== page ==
2
$\begingroup$

How did i prove

$$\frac{\binom{n}{0}}{x}-\frac{\binom{n}{1}}{x+1}+\frac{\binom{n}{2}}{x+2}-\cdots \cdots +(-1)^n\frac{\binom{n}{n}}{x+n}=\frac{n!}{x(x+1)(x+2)\cdots (x+n)}$$

what i try

$$\sum^{n}_{r=0}(-1)^r\frac{\binom{n}{r}}{x+r}=\int^{1}_{0}\sum^{n}_{r=0}(-1)^r\binom{n}{r}t^{x+r-1}dt$$

$$\begin{align}=\int^{1}_{0}t^{x-1}\sum^{n}_{r=0}(-1)^r\binom{n}{r}t^{r}dt =\int^{1}_{0}t^{x-1}(1-t)^ndt\end{align}$$

$\endgroup$
  • 4
    $\begingroup$ Continuing further $$\int_0^1 t^{x-1} \left(\sum_{r=0}^n (-1)^r \binom nr t^r \right) dt=\int_0^1 t^{x-1}(1-t)^n dt =B(x,n+1)$$ $\endgroup$ – Rohan Shinde Feb 17 at 6:09
  • 2
    $\begingroup$ And now you can finish by using the usual relation between the Beta and Gamma functions and the usual recursion for the Gamma function. $\endgroup$ – Ian Feb 17 at 6:17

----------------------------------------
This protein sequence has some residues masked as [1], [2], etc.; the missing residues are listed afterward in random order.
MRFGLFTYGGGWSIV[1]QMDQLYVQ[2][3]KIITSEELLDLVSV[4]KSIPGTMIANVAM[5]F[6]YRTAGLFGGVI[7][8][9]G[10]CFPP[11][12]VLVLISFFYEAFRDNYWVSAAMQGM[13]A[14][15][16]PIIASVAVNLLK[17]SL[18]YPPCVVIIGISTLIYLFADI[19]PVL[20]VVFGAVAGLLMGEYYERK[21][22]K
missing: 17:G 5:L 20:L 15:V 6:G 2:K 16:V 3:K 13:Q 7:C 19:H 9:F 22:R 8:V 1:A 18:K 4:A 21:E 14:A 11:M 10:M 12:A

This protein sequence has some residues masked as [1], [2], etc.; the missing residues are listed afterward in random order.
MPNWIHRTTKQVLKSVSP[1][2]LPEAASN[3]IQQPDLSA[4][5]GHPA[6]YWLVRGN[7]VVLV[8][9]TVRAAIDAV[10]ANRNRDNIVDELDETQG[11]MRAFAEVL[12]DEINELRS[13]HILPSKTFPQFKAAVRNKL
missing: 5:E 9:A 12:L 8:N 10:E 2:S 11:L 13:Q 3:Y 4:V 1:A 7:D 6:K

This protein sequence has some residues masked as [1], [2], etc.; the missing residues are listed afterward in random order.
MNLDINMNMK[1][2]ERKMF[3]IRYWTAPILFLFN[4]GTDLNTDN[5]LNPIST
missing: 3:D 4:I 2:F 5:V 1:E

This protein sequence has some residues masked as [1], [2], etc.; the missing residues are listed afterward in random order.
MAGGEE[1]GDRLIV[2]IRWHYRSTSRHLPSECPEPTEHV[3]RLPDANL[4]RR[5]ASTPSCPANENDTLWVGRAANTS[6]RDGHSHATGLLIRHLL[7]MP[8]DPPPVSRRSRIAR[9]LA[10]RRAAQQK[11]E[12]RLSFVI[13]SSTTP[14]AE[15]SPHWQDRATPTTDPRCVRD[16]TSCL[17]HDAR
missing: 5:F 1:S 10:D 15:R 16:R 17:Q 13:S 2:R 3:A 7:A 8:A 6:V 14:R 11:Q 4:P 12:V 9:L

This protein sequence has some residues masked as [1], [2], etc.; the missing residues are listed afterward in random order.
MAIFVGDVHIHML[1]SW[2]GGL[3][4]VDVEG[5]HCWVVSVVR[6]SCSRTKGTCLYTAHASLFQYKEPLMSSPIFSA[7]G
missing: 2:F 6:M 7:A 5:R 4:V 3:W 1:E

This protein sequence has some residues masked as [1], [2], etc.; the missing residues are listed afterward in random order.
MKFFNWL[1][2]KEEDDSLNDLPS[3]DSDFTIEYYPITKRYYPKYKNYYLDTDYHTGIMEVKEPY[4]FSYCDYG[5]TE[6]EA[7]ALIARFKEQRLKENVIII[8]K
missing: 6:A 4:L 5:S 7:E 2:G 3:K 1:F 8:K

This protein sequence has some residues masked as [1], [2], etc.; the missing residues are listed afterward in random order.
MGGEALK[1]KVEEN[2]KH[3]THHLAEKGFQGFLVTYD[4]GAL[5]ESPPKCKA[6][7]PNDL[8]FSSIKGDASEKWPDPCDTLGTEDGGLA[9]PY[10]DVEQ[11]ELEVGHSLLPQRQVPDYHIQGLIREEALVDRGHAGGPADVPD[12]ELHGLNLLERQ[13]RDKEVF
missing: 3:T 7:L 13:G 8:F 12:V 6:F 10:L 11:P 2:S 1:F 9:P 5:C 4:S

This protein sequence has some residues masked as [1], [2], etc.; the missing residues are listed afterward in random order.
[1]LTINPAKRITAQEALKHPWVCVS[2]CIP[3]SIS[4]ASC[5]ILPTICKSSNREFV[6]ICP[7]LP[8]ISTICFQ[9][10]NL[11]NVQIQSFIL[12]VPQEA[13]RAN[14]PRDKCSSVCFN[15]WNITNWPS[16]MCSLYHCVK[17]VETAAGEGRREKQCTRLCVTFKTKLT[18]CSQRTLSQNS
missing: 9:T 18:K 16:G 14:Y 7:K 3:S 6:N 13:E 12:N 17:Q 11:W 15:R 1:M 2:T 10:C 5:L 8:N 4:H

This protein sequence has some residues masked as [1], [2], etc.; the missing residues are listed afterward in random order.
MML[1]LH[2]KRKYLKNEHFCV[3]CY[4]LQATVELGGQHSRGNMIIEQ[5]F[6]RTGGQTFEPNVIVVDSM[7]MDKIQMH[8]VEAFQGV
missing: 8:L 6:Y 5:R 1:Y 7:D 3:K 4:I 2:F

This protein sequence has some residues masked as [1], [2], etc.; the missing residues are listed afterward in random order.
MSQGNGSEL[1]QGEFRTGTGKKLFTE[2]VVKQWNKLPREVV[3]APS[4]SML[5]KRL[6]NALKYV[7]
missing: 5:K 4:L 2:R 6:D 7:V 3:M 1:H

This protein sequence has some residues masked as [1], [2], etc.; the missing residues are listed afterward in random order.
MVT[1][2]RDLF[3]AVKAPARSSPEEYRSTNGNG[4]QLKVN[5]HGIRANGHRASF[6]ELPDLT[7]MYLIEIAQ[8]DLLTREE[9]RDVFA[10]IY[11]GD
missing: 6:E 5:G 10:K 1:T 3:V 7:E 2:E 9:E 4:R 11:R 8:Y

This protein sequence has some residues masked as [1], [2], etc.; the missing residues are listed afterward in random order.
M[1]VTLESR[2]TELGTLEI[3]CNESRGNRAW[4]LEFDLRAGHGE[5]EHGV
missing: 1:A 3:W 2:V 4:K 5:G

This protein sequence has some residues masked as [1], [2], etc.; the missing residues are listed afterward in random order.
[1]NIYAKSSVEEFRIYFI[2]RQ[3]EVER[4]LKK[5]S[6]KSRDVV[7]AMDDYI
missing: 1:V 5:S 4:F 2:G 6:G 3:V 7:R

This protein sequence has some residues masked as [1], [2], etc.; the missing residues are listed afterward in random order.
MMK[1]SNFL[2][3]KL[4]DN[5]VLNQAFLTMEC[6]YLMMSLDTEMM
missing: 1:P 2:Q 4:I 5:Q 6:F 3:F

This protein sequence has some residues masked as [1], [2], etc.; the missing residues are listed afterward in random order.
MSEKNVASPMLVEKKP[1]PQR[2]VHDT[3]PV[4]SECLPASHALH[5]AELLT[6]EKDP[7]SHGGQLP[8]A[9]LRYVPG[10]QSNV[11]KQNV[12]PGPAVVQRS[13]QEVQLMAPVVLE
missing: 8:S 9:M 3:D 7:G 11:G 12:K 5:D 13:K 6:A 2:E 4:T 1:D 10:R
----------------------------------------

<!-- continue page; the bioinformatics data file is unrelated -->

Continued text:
• $\begingroup$ thanks Diagamma got it $\endgroup$ – jacky Feb 17 at 6:30
4
$\begingroup$

A possible way is as follows:

Multiplying by $\prod_{i=0}^n(x+i)$ gives

$$\sum_{k=0}^n(-1)^k\binom{n}{k}\prod_{\stackrel{i=0}{i\neq k}}^n(x+i) = n!$$

On the left side is a polynomial $P(x)$ of degree $n$. So we only need to check the identity at $n+1$ points. A good choice for that are the zeros of $\prod_{i=0}^n(x+i)$:

$$P(-k) = (-1)^k \binom{n}{k}\underbrace{\prod_{\stackrel{i=0}{i\neq k}}^n(i-k)}_{=(-1)^k\cdot k!\cdot (n-k)!} = n!$$

So, we are done.

$\endgroup$

Your Answer

By clicking “Post Your Answer”, you agree to our terms of service, privacy policy and cookie policy

Not the answer you're looking for? Browse other questions tagged or ask your own question.